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Amateur Chicken Stock Question

I don't understand where you're supposed to get the bones. Do I not throw Uncle Louie's chicken leg after he finishes eating it (disgusting) and save it for the pot? Do I buy a whole chicken and also use some meat from the chicken? And what's this I'm seeing about "don't use the liver?" There's no way I would recognize a liver if I saw one.

Whenever you watch of vid of someone making the stock, this step is always skipped.

Thank you for your time,

El Bandito

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  1. There are lots of ways of making chicken stock, but all involve bones. Some ways involve simmering a whole chicken in the pot (if there's a liver in the packaging, it will be in a pouch inside the body cavity; remove any pouches, and rinse away any obvious clingy organ tissue from within).

    I most often make stock mainly from chicken backs: whenever I see a good price on whole chickens, I cut the leg quarters away, then maybe remove wishbone and take off the breast meat (sometimes I leave the breast bone in, and then I'm left with chicken back and wings). Chop or break the leftover parts a bit, and you've got good stock starter. Simmer for 2-4 hours in water to cover the amount of bones you have, plus an onion cut in half (unpeeled) and maybe a dozen whole black peppercorns. Strain the liquid in a fine strainer.

    Some butchers will sell you chicken backs, by the way.

    Roasting or not roasting the chicken bones before the stock depends on what you want: I generally do not want the roasting flavors in my stock, so I avoid it. But it all depends on what you're aiming for. I've sometimes made a stock/broth from rotisserie chicken leftovers, a home-roasted bird, or the taken-home carcass of a restaurant bird.

    1. I save in the freezer bits and pieces of the chicken I don't use. Perhaps I cut off the wing tips or cut out the back when I butterflied a chicken. Or I'll save the carcass from a whole roast chicken, either one I bought or one I cooked myself. You can also just buy wings, legs, or whatever's cheap or on sale. If you live near a Chinatown, you can often buy raw carcasses for very little money. I've even been known to buy a whole chicken specifically to make stock, but I don't do that often. I wouldn't save Uncle Louie's chicken leg, although there really probably nothing wrong with doing so.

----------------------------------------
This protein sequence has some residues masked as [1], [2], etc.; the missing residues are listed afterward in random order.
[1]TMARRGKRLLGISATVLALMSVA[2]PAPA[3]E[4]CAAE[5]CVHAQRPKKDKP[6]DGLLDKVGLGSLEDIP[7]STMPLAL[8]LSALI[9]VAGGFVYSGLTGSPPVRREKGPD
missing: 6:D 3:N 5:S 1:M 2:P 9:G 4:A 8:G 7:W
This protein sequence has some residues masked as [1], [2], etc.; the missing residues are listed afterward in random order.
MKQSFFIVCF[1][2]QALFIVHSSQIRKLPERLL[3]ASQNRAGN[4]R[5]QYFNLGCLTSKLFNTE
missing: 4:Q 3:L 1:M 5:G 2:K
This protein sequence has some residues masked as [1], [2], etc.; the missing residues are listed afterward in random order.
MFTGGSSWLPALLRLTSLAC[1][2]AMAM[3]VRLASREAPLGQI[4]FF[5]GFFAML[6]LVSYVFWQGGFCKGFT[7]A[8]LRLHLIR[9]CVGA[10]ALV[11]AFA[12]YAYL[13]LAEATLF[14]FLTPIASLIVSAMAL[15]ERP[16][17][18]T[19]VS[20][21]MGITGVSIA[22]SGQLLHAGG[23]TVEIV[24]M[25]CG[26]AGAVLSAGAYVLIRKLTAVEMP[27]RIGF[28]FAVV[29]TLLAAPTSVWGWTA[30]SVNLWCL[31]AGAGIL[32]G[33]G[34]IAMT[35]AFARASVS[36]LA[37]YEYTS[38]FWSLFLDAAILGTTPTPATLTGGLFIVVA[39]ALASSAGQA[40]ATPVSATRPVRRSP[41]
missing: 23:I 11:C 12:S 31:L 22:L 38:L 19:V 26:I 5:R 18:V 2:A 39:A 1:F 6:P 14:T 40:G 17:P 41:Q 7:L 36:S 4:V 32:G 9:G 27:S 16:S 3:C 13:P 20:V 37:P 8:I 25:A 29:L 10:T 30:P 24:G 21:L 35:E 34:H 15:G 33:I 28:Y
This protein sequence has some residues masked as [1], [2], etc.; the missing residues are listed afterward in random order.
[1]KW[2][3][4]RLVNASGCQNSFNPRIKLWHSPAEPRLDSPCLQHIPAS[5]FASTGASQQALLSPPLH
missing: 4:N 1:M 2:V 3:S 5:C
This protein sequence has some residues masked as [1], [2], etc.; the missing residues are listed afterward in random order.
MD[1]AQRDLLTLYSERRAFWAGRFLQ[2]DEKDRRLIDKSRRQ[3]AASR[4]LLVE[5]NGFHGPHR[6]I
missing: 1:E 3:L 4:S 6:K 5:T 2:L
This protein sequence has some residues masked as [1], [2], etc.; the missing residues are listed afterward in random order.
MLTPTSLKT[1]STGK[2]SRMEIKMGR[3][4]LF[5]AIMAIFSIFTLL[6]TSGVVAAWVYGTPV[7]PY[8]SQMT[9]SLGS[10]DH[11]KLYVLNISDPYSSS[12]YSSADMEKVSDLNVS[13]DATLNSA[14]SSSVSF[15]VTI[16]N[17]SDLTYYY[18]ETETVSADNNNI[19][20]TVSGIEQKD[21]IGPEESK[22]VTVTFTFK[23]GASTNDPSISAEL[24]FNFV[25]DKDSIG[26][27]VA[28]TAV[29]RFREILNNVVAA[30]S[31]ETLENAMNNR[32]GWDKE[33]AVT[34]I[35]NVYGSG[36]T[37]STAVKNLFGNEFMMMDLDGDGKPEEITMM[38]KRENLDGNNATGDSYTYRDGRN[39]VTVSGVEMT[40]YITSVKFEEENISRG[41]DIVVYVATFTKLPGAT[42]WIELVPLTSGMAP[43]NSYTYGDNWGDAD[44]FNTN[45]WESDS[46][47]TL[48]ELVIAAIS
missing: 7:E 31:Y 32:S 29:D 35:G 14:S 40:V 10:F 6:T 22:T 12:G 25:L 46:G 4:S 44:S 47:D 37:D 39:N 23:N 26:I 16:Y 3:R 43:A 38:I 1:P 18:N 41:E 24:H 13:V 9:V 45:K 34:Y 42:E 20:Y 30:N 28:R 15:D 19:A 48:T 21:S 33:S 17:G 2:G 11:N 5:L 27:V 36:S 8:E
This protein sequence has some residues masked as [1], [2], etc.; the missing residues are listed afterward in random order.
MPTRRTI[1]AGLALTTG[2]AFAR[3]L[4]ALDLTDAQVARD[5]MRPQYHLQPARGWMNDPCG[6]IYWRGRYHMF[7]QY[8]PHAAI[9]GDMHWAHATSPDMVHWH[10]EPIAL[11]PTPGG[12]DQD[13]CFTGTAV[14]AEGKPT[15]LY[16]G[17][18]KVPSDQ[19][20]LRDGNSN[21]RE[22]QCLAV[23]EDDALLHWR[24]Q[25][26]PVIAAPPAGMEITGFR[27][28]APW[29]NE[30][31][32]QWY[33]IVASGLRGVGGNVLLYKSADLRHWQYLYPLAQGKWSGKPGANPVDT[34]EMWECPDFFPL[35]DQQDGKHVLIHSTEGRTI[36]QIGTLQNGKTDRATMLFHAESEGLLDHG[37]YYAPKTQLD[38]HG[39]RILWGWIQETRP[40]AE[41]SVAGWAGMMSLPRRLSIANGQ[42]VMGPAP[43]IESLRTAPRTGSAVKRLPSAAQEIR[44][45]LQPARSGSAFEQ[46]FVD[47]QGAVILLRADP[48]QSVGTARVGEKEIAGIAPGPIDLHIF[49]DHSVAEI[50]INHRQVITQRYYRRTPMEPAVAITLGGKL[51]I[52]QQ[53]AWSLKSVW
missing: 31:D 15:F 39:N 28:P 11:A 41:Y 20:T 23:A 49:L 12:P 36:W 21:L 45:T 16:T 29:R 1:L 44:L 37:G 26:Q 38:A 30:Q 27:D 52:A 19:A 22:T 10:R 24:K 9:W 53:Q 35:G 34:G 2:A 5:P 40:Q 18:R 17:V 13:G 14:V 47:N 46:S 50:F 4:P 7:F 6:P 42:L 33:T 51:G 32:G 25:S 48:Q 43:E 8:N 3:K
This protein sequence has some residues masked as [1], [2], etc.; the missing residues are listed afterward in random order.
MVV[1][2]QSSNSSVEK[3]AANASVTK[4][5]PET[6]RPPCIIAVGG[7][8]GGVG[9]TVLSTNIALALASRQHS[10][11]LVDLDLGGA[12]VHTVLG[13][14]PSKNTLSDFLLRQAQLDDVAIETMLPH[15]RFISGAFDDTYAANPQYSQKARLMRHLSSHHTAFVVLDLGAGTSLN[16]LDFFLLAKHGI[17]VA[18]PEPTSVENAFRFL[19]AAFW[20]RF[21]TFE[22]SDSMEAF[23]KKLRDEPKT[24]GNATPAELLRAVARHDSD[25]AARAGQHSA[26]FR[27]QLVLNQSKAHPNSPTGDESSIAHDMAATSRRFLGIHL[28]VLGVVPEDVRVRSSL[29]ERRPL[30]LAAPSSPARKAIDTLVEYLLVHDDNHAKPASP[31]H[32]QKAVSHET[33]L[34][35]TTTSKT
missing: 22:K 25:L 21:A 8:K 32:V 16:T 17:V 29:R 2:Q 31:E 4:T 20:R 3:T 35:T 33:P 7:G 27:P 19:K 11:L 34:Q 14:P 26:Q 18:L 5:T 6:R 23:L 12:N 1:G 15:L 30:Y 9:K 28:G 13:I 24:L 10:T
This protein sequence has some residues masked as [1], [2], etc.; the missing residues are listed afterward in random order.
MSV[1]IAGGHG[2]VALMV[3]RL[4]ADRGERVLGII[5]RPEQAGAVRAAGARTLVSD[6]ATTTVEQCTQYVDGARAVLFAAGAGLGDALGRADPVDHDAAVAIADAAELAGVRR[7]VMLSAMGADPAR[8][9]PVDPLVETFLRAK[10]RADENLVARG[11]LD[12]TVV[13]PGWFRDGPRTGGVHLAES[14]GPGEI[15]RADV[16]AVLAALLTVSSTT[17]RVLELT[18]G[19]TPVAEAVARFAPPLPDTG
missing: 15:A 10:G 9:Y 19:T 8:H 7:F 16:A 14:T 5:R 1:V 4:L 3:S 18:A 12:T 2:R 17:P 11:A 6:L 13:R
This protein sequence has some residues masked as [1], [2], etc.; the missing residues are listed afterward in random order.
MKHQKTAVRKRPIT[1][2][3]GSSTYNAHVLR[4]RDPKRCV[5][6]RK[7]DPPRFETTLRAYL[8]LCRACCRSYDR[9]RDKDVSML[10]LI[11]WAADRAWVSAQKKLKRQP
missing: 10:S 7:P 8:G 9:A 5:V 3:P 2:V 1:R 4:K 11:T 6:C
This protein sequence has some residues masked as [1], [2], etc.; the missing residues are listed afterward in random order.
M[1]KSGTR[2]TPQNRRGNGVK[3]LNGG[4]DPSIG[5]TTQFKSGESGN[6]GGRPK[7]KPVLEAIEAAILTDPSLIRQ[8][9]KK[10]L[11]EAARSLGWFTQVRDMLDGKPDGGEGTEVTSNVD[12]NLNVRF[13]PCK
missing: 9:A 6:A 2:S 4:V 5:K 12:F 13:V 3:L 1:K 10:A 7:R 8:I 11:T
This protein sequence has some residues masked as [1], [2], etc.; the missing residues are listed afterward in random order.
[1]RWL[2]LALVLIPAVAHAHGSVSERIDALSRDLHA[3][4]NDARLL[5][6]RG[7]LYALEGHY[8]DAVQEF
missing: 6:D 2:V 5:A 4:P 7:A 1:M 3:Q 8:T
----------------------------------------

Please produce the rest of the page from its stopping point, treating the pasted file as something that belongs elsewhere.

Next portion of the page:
The liver, if your chicken comes with one, will be in the cavity along with the heart and the gizzard, sometimes in a little paper bag. There may also be a neck in there, and if so, that goes into the freezer with the rest of pieces I'm collecting for stock. It's really a shame to toss the liver out, but if you're not going to save them until you have enough to make chopped liver or a chicken liver pate, toss it. You'll graduate to saving, and savoring, it at some point.

      1. I typically use necks, backs and wings. There's a lot of good stuff left after the butcher cuts off the chicken breasts (and you can poach the breasts and add them back to the finished soup).

        1. I second the backs. Thighs are always a good option too.

          And the livers look like the stuff on the left:

           
          1. "Do I not throw Uncle Louie's chicken leg after he finishes eating it"

            I suppose you can do it this way if you want to. Who am I to say no to that.

            "There's no way I would recognize a liver if I saw one."

            ....can't you look up wikipedia for liver? Here is a picture:

            http://www.webmd.com/digestive-disord...

            In short, there are two main ways of making chicken stock. The most common method is to make stock from a deboned chicken. First, you debone/break down a chicken for the meat. After that, use whatever leftover (bones and few pieces of meat) to make stock. The less common method (still common method) is to make the stock from the entire chicken.